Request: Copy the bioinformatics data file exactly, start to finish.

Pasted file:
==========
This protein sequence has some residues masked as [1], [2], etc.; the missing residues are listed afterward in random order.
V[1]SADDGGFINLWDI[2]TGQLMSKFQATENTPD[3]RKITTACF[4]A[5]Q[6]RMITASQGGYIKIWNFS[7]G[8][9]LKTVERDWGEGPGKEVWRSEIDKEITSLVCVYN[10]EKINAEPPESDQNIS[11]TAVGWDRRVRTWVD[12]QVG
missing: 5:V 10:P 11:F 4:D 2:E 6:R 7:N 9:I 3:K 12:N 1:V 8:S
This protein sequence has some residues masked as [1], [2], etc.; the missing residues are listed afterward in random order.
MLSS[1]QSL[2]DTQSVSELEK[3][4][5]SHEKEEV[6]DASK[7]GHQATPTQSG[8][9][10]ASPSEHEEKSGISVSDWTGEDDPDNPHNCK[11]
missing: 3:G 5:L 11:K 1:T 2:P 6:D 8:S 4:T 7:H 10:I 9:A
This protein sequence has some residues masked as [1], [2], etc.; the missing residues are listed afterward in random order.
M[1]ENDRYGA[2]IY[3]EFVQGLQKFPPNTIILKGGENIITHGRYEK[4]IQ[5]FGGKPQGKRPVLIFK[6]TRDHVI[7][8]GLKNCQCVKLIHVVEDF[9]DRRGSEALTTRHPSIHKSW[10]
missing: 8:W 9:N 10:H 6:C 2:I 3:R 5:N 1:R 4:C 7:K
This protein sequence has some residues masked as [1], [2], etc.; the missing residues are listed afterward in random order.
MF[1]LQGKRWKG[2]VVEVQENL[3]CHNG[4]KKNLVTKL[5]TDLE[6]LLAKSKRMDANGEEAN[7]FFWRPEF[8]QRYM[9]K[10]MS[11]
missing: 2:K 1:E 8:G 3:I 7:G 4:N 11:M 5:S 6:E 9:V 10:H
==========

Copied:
This protein sequence has some residues masked as [1], [2], etc.; the missing residues are listed afterward in random order.
V[1]SADDGGFINLWDI[2]TGQLMSKFQATENTPD[3]RKITTACF[4]A[5]Q[6]RMITASQGGYIKIWNFS[7]G[8][9]LKTVERDWGEGPGKEVWRSEIDKEITSLVCVYN[10]EKINAEPPESDQNIS[11]TAVGWDRRVRTWVD[12]QVG
missing: 5:V 10:P 11:F 4:D 2:E 6:R 7:N 9:I 3:K 12:N 1:V 8:S
This protein sequence has some residues masked as [1], [2], etc.; the missing residues are listed afterward in random order.
MLSS[1]QSL[2]DTQSVSELEK[3][4][5]SHEKEEV[6]DASK[7]GHQATPTQSG[8][9][10]ASPSEHEEKSGISVSDWTGEDDPDNPHNCK[11]
missing: 3:G 5:L 11:K 1:T 2:P 6:D 8:S 4:T 7:H 10:I 9:A
This protein sequence has some residues masked as [1], [2], etc.; the missing residues are listed afterward in random order.
M[1]ENDRYGA[2]IY[3]EFVQGLQKFPPNTIILKGGENIITHGRYEK[4]IQ[5]FGGKPQGKRPVLIFK[6]TRDHVI[7][8]GLKNCQCVKLIHVVEDF[9]DRRGSEALTTRHPSIHKSW[10]
missing: 8:W 9:N 10:H 6:C 2:I 3:R 5:N 1:R 4:C 7:K
This protein sequence has some residues masked as [1], [2], etc.; the missing residues are listed afterward in random order.
MF[1]LQGKRWKG[2]VVEVQENL[3]CHNG[4]KKNLVTKL[5]TDLE[6]LLAKSKRMDANGEEAN[7]FFWRPEF[8]QRYM[9]K[10]MS[11]
missing: 2:K 1:E 8:G 3:I 7:G 4:N 11:M 5:S 6:E 9:V 10:H